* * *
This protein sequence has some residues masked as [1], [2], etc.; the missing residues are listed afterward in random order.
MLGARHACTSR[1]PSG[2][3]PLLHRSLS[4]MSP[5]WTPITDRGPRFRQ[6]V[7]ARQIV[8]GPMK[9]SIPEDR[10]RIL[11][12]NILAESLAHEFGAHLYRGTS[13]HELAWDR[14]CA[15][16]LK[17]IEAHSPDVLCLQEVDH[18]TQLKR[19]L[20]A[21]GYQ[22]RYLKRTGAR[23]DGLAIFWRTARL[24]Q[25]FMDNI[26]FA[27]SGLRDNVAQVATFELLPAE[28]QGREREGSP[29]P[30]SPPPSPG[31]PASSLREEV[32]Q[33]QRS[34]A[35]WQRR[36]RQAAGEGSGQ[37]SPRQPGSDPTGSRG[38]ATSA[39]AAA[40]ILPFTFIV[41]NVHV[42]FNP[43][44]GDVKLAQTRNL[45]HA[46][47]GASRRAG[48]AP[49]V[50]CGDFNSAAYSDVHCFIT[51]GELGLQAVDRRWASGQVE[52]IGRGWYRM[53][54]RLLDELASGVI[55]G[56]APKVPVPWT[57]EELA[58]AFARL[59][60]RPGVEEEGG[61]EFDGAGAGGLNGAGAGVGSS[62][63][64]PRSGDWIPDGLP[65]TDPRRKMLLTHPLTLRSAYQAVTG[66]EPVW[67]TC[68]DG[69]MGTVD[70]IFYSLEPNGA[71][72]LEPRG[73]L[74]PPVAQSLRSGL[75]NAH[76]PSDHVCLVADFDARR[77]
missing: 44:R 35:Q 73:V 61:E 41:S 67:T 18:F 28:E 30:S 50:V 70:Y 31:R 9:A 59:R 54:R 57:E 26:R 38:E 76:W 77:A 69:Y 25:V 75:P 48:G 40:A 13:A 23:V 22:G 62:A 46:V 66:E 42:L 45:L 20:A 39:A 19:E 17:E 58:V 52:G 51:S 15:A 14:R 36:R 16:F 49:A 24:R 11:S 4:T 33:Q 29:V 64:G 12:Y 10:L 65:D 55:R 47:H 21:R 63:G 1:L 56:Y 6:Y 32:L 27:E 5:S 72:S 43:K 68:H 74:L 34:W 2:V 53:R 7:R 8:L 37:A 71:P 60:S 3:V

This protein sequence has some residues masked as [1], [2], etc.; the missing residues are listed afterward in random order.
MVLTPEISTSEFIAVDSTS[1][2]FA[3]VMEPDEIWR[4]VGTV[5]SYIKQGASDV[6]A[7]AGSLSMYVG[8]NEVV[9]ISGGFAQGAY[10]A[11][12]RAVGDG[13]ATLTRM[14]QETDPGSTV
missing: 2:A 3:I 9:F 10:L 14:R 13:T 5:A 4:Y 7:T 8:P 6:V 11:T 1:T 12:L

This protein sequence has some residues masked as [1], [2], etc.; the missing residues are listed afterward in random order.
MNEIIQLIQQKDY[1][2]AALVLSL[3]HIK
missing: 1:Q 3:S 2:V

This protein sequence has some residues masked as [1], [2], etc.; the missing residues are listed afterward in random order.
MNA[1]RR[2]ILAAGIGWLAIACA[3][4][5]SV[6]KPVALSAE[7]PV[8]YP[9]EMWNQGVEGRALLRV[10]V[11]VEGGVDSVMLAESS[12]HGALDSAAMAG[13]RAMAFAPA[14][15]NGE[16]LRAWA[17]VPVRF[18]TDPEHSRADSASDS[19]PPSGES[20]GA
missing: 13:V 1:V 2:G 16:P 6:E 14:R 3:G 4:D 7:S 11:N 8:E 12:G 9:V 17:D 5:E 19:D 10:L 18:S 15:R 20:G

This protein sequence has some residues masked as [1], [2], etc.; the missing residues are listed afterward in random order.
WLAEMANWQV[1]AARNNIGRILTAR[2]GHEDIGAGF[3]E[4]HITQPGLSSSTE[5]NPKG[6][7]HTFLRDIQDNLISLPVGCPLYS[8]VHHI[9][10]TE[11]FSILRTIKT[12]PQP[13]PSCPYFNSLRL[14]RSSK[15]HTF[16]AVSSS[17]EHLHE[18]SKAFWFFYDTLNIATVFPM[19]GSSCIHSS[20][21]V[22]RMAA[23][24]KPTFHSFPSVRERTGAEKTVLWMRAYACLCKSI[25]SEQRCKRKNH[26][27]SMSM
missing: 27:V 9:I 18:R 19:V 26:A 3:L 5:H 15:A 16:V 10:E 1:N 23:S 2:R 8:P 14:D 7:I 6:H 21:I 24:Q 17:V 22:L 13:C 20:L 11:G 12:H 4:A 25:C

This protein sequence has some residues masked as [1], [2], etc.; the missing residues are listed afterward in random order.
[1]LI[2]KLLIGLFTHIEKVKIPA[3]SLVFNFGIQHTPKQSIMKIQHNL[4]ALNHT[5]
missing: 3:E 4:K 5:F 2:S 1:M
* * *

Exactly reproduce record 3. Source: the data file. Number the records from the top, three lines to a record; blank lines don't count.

This protein sequence has some residues masked as [1], [2], etc.; the missing residues are listed afterward in random order.
MNEIIQLIQQKDY[1][2]AALVLSL[3]HIK
missing: 1:Q 3:S 2:V